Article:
There's no doubt about it — quitting smoking is tough. But you can do it. Here to tell us how she successfully quit is Pamela Worth. With the Great American Smokeout just around the corner, read on for Pamela's tips and suggestions for quitting. Learn how her decision to quit is helping her lead a healthier life.
Pamela Worth, who lives in Massachusetts and works in communications, will be smoke-free for 10 years in February 2014. She decided to quit for her health. Since Pamela quit, running has become one of her favorite hobbies. She even ran a marathon, something that didn't feel possible when she smoked, because she would get too short of breath. Pamela believes that if she can quit smoking, so can you.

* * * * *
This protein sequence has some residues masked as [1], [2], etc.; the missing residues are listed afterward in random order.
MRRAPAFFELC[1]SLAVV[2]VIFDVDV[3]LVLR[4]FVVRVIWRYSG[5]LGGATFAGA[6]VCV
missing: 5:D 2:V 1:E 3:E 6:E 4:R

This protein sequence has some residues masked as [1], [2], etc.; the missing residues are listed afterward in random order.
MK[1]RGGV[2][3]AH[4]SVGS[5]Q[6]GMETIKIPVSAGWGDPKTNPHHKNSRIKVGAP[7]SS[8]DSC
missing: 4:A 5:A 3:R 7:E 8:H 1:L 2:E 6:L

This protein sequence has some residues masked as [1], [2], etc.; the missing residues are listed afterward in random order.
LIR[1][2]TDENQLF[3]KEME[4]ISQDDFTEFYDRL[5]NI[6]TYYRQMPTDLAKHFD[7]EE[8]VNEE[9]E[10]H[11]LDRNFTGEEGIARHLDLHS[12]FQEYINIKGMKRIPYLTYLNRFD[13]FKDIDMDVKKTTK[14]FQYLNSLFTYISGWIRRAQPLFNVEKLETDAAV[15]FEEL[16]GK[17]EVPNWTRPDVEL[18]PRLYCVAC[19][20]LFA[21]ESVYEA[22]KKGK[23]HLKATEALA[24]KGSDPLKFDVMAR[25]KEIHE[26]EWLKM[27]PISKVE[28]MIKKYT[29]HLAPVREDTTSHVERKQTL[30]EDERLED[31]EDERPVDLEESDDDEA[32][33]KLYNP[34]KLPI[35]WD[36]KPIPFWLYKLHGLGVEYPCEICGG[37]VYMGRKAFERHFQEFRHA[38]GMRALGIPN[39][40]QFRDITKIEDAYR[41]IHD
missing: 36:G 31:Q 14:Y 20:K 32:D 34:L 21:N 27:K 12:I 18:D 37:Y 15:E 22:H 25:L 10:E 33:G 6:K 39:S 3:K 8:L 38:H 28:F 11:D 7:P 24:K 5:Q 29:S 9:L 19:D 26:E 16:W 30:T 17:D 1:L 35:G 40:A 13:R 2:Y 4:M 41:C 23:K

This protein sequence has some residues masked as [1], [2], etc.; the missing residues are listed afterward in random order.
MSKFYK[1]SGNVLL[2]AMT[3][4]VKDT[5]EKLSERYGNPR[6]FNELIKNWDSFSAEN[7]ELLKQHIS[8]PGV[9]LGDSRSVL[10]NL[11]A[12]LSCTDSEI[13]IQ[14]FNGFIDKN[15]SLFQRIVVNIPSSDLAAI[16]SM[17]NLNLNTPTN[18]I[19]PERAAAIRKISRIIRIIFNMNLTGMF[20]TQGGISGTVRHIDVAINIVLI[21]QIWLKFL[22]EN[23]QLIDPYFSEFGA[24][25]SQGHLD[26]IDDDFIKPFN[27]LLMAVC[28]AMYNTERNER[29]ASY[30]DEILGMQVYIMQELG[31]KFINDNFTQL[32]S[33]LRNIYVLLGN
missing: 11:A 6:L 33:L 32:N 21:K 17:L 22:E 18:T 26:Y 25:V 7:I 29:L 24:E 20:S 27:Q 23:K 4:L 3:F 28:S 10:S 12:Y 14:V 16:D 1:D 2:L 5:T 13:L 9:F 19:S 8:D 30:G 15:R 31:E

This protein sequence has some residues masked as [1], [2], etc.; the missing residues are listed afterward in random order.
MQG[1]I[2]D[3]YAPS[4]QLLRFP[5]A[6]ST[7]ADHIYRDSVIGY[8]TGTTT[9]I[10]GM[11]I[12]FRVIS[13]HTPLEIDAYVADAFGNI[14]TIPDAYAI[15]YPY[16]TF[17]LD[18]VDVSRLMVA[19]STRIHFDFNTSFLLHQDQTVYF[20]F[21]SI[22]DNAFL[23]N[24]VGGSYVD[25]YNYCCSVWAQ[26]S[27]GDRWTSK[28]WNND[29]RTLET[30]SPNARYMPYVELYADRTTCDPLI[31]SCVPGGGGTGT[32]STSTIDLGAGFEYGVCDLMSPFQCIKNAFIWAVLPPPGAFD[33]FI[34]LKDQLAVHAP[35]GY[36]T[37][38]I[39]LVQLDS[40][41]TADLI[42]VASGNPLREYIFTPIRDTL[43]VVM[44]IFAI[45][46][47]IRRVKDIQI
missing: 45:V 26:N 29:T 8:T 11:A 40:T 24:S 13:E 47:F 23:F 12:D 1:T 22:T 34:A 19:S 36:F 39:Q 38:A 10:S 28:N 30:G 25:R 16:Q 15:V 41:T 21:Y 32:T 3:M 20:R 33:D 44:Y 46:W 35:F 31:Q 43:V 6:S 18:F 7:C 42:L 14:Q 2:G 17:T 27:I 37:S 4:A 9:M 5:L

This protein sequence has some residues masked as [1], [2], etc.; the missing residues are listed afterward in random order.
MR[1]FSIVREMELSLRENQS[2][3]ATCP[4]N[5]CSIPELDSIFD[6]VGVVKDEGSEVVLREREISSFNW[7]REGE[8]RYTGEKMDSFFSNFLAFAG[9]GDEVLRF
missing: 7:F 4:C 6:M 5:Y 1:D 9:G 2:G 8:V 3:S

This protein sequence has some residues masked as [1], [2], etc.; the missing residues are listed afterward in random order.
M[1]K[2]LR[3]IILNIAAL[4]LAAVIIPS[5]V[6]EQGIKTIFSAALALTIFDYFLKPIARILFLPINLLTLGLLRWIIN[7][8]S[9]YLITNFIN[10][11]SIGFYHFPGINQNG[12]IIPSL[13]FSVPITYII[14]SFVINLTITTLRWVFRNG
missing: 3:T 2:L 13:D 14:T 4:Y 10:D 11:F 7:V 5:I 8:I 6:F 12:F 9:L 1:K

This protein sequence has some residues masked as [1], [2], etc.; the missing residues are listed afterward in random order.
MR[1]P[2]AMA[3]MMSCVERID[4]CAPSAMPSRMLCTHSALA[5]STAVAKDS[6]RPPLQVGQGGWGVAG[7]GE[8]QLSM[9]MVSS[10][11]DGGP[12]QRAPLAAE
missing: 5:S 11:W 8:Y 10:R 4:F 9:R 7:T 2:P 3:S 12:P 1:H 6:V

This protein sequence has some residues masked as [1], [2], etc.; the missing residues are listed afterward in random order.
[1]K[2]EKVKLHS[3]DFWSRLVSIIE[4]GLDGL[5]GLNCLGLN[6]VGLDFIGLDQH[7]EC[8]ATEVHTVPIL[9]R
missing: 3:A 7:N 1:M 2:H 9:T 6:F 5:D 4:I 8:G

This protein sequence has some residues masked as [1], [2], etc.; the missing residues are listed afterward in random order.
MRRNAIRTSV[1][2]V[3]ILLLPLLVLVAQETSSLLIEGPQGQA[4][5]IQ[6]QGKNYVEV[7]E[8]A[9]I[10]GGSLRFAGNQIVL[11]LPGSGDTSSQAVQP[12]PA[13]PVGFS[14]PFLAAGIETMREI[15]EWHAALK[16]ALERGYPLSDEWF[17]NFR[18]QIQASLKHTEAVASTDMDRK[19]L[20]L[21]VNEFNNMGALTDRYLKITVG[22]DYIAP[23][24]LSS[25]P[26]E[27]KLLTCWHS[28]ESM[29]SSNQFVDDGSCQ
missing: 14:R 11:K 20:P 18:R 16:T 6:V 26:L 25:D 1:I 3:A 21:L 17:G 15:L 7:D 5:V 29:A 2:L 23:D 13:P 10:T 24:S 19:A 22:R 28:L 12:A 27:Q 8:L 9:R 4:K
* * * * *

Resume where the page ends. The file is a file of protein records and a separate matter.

Q: When and why did you decide to start smoking cigarettes?
A: I was 17. My friends smoked. It seemed kind of cool, and I felt like it became part of a rebellious identity for me. I was kind of a nerd, so it was a way to rebel without doing anything truly scary.
Q: How many years did you smoke cigarettes?
A: I smoked for five years. By the end, I was smoking a half pack to a whole pack a day. At that point, I kind of always wanted to smoke. Sometimes I had to smoke first thing in the morning, and there's nothing grosser than having a cigarette at 6 a.m.
Q. How did smoking affect your health and day-to-day life?
A: I noticed it was difficult for me to go up stairs and to catch my breath. Every morning I would wake up and cough up gross stuff. I would catch colds more easily. My clothes and my hair stank, which grossed out all of my nonsmoking friends. I couldn't smell it then, but I began to once I started quitting. I was mortified!